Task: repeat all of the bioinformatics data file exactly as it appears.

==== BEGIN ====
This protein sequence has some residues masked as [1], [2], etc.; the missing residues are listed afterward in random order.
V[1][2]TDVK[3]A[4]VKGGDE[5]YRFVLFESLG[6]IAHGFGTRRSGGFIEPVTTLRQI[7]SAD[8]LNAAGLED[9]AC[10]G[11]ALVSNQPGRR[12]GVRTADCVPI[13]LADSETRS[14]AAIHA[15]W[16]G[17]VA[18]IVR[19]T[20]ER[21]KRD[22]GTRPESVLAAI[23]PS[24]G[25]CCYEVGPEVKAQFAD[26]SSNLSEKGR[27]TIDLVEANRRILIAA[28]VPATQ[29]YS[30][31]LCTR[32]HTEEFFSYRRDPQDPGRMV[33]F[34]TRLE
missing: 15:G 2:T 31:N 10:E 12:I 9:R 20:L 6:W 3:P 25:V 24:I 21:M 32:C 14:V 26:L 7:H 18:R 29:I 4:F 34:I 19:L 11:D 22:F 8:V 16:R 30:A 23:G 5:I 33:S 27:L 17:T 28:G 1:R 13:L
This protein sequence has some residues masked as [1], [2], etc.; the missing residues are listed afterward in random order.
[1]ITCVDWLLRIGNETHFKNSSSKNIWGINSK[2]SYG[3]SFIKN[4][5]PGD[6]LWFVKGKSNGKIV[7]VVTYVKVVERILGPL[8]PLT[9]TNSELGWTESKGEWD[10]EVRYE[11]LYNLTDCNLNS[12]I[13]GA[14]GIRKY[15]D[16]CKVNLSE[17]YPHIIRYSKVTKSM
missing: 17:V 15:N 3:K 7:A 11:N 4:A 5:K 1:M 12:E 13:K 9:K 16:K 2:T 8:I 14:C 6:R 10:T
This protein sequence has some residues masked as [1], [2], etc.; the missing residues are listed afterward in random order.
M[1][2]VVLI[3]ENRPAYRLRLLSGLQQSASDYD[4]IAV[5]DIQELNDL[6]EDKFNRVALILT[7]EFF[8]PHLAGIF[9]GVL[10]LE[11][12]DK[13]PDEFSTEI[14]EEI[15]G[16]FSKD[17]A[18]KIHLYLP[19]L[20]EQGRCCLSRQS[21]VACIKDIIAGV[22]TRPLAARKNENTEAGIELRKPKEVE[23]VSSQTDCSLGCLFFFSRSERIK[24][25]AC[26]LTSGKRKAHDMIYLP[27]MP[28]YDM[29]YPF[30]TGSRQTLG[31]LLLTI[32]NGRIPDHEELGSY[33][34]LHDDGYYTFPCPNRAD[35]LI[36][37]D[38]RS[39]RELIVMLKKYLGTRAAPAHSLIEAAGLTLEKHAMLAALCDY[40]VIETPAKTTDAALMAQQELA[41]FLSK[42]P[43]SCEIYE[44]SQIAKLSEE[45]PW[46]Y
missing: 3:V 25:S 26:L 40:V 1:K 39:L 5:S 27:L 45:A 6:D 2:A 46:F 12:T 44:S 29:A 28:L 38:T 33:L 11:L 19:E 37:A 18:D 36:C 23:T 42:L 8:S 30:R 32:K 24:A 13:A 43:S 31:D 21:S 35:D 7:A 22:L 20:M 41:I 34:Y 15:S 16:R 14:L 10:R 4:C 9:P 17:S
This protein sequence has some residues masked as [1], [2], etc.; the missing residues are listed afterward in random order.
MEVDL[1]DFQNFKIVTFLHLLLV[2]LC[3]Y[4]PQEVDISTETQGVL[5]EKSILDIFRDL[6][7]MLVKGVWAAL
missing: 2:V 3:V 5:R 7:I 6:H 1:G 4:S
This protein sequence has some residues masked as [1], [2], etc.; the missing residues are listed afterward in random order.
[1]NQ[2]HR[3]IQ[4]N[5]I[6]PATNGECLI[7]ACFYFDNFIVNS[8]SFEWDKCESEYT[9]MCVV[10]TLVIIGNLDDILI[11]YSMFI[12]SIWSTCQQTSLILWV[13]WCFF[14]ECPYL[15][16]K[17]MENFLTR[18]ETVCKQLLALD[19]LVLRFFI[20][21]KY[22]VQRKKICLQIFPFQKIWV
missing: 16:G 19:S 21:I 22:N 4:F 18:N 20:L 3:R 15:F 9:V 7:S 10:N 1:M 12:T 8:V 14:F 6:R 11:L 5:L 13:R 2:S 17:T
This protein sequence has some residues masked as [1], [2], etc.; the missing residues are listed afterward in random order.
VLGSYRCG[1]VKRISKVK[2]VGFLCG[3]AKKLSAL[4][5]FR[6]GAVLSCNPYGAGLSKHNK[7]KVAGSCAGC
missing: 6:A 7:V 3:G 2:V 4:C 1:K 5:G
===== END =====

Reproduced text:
This protein sequence has some residues masked as [1], [2], etc.; the missing residues are listed afterward in random order.
V[1][2]TDVK[3]A[4]VKGGDE[5]YRFVLFESLG[6]IAHGFGTRRSGGFIEPVTTLRQI[7]SAD[8]LNAAGLED[9]AC[10]G[11]ALVSNQPGRR[12]GVRTADCVPI[13]LADSETRS[14]AAIHA[15]W[16]G[17]VA[18]IVR[19]T[20]ER[21]KRD[22]GTRPESVLAAI[23]PS[24]G[25]CCYEVGPEVKAQFAD[26]SSNLSEKGR[27]TIDLVEANRRILIAA[28]VPATQ[29]YS[30][31]LCTR[32]HTEEFFSYRRDPQDPGRMV[33]F[34]TRLE
missing: 15:G 2:T 31:N 10:E 12:I 9:R 20:L 6:W 3:P 25:V 24:I 21:M 32:C 14:V 26:L 7:H 18:R 29:I 4:F 34:I 19:L 11:D 22:F 8:V 16:R 30:A 23:G 5:I 33:S 27:L 17:T 28:G 1:R 13:L
This protein sequence has some residues masked as [1], [2], etc.; the missing residues are listed afterward in random order.
[1]ITCVDWLLRIGNETHFKNSSSKNIWGINSK[2]SYG[3]SFIKN[4][5]PGD[6]LWFVKGKSNGKIV[7]VVTYVKVVERILGPL[8]PLT[9]TNSELGWTESKGEWD[10]EVRYE[11]LYNLTDCNLNS[12]I[13]GA[14]GIRKY[15]D[16]CKVNLSE[17]YPHIIRYSKVTKSM
missing: 17:V 15:N 3:K 7:A 11:N 4:A 5:K 1:M 12:E 13:K 9:K 16:K 2:T 8:I 14:C 6:R 10:T
This protein sequence has some residues masked as [1], [2], etc.; the missing residues are listed afterward in random order.
M[1][2]VVLI[3]ENRPAYRLRLLSGLQQSASDYD[4]IAV[5]DIQELNDL[6]EDKFNRVALILT[7]EFF[8]PHLAGIF[9]GVL[10]LE[11][12]DK[13]PDEFSTEI[14]EEI[15]G[16]FSKD[17]A[18]KIHLYLP[19]L[20]EQGRCCLSRQS[21]VACIKDIIAGV[22]TRPLAARKNENTEAGIELRKPKEVE[23]VSSQTDCSLGCLFFFSRSERIK[24][25]AC[26]LTSGKRKAHDMIYLP[27]MP[28]YDM[29]YPF[30]TGSRQTLG[31]LLLTI[32]NGRIPDHEELGSY[33][34]LHDDGYYTFPCPNRAD[35]LI[36][37]D[38]RS[39]RELIVMLKKYLGTRAAPAHSLIEAAGLTLEKHAMLAALCDY[40]VIETPAKTTDAALMAQQELA[41]FLSK[42]P[43]SCEIYE[44]SQIAKLSEE[45]PW[46]Y
missing: 3:V 25:S 26:L 40:V 1:K 39:L 5:S 27:L 45:A 6:D 2:A 46:F 12:T 44:S 29:A 28:L 38:T 33:L 11:L 19:E 37:A 18:D 36:C 23:T 42:L 8:S 30:R 32:K 24:A 13:A 43:S 31:D 21:S 35:D 7:A 22:L 20:M 41:I 34:Y 15:S 16:R 14:L 10:R 4:C 9:P 17:S
This protein sequence has some residues masked as [1], [2], etc.; the missing residues are listed afterward in random order.
MEVDL[1]DFQNFKIVTFLHLLLV[2]LC[3]Y[4]PQEVDISTETQGVL[5]EKSILDIFRDL[6][7]MLVKGVWAAL
missing: 2:V 3:V 5:R 7:I 6:H 1:G 4:S
This protein sequence has some residues masked as [1], [2], etc.; the missing residues are listed afterward in random order.
[1]NQ[2]HR[3]IQ[4]N[5]I[6]PATNGECLI[7]ACFYFDNFIVNS[8]SFEWDKCESEYT[9]MCVV[10]TLVIIGNLDDILI[11]YSMFI[12]SIWSTCQQTSLILWV[13]WCFF[14]ECPYL[15][16]K[17]MENFLTR[18]ETVCKQLLALD[19]LVLRFFI[20][21]KY[22]VQRKKICLQIFPFQKIWV
missing: 16:G 19:S 21:I 22:N 4:F 18:N 20:L 3:R 15:F 9:V 7:S 10:N 1:M 12:T 8:V 14:F 6:R 11:L 5:L 13:R 2:S 17:T
This protein sequence has some residues masked as [1], [2], etc.; the missing residues are listed afterward in random order.
VLGSYRCG[1]VKRISKVK[2]VGFLCG[3]AKKLSAL[4][5]FR[6]GAVLSCNPYGAGLSKHNK[7]KVAGSCAGC
missing: 6:A 7:V 3:G 2:V 4:C 1:K 5:G